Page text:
So, as Adelman continues: "Whether your portfolio contains the two names that are critical to your business or a portfolio of a thousand make sure you've got someone to make sure these things are all set to renew automatically and have a valid credit card assigned to the account...otherwise that's when you get into real trouble."
Just as you should cull an investment portfolio for unproductive stocks, domain names that do not capture traffic or serve another function should be dropped. Let's face it, even at annual registrations near $10 per year, this can add up for those with a lot of names.
As Johnston says, "It should never be a set-it-and-forget-it strategy. Be sure that all names set to redirect to your primary (or other) web site are working properly and that people are actually using those names. At Sedo we have a team that works on it year-round. It is a mixture of network people, legal people, and marketing people who are all part of a task force. They are constantly checking to see that domains are pointing to the right pages and that the statistics show people are actually going there. This enables us to cull nonproductive names thus ensuring our portfolio is always working for us."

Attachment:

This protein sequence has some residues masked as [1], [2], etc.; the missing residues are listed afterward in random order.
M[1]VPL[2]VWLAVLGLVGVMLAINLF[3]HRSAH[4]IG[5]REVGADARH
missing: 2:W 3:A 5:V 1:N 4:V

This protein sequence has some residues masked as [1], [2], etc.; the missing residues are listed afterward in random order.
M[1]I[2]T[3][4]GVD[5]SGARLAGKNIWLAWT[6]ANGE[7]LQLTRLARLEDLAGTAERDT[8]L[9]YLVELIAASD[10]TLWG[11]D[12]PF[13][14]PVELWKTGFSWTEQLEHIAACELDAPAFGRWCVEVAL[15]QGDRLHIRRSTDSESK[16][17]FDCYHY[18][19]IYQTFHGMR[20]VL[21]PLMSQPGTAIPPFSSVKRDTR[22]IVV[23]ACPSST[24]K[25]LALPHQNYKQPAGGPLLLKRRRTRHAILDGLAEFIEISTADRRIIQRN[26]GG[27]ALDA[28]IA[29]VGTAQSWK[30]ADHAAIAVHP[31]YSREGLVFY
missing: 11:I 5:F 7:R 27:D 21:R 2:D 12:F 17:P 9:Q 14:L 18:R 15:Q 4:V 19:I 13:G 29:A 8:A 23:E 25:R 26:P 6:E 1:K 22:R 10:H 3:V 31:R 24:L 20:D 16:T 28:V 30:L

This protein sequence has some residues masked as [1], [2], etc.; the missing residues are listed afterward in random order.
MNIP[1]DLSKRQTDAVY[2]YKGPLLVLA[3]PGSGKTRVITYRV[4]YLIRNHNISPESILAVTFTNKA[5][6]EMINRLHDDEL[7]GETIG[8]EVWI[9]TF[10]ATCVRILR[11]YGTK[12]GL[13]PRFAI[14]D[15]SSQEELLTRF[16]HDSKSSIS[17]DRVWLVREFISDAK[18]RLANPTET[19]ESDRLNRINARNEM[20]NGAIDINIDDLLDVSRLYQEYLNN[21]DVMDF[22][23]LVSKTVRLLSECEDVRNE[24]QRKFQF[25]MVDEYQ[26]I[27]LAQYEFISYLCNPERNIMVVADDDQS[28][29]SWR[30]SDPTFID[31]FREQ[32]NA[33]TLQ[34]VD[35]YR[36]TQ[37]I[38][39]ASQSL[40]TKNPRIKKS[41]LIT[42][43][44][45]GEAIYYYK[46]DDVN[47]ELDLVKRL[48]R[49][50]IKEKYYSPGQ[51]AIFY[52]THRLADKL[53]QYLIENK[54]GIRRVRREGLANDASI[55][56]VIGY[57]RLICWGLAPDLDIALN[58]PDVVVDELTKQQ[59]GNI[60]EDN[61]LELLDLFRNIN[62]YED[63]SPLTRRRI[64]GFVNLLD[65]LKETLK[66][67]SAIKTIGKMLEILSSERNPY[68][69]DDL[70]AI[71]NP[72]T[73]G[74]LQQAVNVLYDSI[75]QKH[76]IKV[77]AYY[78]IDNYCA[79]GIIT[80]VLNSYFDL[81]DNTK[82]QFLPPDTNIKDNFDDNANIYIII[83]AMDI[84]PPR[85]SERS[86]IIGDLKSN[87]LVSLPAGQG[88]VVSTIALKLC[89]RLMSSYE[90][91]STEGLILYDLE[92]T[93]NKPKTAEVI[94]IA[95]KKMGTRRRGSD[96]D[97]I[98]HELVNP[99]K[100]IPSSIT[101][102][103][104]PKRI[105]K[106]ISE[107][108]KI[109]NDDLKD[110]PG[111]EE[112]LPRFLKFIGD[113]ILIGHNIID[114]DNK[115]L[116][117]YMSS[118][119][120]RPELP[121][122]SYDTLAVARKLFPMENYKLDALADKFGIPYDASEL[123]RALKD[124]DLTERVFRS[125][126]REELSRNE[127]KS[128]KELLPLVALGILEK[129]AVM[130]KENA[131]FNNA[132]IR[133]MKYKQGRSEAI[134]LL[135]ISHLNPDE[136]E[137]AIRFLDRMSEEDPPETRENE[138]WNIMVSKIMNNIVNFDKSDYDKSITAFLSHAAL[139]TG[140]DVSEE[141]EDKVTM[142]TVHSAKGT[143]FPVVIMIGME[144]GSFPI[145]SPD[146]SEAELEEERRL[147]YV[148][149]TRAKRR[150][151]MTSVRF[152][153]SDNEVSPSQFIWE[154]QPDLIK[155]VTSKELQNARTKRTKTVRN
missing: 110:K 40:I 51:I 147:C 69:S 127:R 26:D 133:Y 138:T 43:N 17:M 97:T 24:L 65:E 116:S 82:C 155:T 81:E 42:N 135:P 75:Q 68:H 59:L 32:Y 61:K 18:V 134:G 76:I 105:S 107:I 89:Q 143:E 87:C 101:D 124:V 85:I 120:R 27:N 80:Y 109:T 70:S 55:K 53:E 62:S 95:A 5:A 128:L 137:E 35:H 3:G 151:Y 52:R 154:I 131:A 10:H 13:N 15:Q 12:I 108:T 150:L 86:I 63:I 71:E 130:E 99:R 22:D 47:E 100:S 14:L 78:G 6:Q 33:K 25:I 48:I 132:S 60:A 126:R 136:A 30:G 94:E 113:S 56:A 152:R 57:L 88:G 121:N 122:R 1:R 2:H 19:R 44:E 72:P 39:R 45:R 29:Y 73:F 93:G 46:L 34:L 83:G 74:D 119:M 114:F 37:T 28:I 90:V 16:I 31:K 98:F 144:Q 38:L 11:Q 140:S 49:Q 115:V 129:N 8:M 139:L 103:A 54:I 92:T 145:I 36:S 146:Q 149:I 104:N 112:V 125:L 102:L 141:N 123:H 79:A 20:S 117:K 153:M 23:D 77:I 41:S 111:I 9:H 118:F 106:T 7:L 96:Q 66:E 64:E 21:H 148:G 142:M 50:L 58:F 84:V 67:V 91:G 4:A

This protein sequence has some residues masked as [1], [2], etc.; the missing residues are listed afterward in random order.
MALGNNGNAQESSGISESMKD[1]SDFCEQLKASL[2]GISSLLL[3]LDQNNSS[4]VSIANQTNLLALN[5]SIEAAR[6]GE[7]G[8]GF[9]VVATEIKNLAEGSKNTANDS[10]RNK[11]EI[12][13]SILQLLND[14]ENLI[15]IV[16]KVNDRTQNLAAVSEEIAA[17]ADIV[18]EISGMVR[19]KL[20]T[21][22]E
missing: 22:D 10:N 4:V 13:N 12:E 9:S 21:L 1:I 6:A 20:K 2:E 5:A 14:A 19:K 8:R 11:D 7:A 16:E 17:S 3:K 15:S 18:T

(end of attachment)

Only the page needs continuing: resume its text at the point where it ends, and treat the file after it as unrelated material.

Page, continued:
IT execs in charge of their company's domain strategy should locate available names that will increase traffic to your site or that protect your brand from abuse. For those that will generate traffic, check the statistics both before and after adding them to your portfolio. Drop names that are unproductive either by not generating traffic or by generating traffic that does not later translate into profitable sales.
Smith is president of Alexander LAN Inc., a freelance consultant and writer in IT. He can be reached at DirkADSmith@gmail.com.
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This story, "How to Profit From New Domain Name Rules" was originally published by Network World.